Chef, writer and good food advocate Joshna Maharaj shared the stage today with several innovative thinkers and revolutionaries each presenting their own unique vision of the future at the inspiring TEDxToronto conference. Hoping to revolutionize our somewhat shameful approach to food, Maharaj has singled hospitals out as being in a unique position to make a positive change in the way we feed ourselves.
The mere mention of hospital food is enough to turn the stomach and send shudders down your spine. Maharaj quite rightly points out that there is nothing more respectful than serving the sick good, wholesome food. Sadly, in most hospitals across the country, this is not the case. According to Maharaj, the average patient is being served "edible food-like substances" rather than the real deal. Only a shocking $10 is spent per bed per day on the three meals patients consume; more disconcertingly, what little nutrition is in these meals is being sent back to the kitchen. Over 40 percent of the food served to patients is deemed inedible by the diner and condemned to the carburetor.
Exposing the real problems that face our health care system and our perceived lack of respect for the healing powers of food, Maharaj is armed with a solution. Exuding passion and energy, Maharaj recounted her vision of menu options for those recovering. Her options are simple and cheap, yet wholesome and sustainable. She cites a ripe peach as a possible meal option, or even a simple salad. Maharaj also sees how this nutritious shift can impact other causes as well. Using Scarborough General as a guinea pig, Maharaj began ordering Ontario produce to be served to Ontario patients, thus enlisting Ontario tax dollars to support local farmers. A farmer's market cropped up adjacent to the hospital, and cooking classes were offered to the staff and patients. Jars of soup and baked goods that were made in the hospital were available for sale in the gift shop.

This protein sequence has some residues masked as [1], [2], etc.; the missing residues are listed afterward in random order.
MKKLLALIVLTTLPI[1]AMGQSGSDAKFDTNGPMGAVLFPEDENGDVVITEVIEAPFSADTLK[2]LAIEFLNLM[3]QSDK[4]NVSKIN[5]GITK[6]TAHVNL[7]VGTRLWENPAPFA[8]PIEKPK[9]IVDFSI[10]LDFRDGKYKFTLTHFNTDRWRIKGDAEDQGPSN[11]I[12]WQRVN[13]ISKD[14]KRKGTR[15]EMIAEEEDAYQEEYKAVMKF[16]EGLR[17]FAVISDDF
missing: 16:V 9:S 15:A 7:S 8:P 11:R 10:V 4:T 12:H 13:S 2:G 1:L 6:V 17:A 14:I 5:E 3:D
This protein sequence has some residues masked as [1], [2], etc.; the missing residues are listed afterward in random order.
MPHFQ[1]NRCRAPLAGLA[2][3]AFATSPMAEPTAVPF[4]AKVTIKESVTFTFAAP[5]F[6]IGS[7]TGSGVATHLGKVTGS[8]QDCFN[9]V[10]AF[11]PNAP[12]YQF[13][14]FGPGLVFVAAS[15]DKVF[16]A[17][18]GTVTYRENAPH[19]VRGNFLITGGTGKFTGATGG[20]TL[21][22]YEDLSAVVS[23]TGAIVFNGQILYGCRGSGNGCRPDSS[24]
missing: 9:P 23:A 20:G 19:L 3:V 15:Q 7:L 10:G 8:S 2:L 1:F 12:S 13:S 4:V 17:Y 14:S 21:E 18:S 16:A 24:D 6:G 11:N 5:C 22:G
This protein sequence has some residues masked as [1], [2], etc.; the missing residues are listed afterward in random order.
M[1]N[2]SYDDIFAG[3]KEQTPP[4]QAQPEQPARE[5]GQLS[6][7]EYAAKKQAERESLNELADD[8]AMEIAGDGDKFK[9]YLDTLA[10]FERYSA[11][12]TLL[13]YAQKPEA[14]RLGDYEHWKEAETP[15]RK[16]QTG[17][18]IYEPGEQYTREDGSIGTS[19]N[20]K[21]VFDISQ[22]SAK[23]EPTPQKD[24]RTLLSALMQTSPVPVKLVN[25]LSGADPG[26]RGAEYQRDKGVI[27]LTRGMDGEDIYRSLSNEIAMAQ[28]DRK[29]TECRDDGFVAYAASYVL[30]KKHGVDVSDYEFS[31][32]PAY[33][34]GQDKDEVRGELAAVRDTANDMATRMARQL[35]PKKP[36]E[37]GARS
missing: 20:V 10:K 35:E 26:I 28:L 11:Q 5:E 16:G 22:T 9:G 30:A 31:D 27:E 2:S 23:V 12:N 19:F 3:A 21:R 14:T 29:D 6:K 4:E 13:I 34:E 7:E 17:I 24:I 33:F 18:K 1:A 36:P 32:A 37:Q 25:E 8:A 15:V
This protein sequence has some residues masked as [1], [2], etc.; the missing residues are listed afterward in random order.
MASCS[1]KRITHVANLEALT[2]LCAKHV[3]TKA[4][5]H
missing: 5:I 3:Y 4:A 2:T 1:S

Pegging good food as the ultimate cure of all that ails us, Maharaj is on a crusade to improve the lives and businesses of countless people, and she's doing this one Ontario-grown peach at a time. If we change the passive way in which we approach food and reap its natural benefits, the possibilities for our further social progress are endless.
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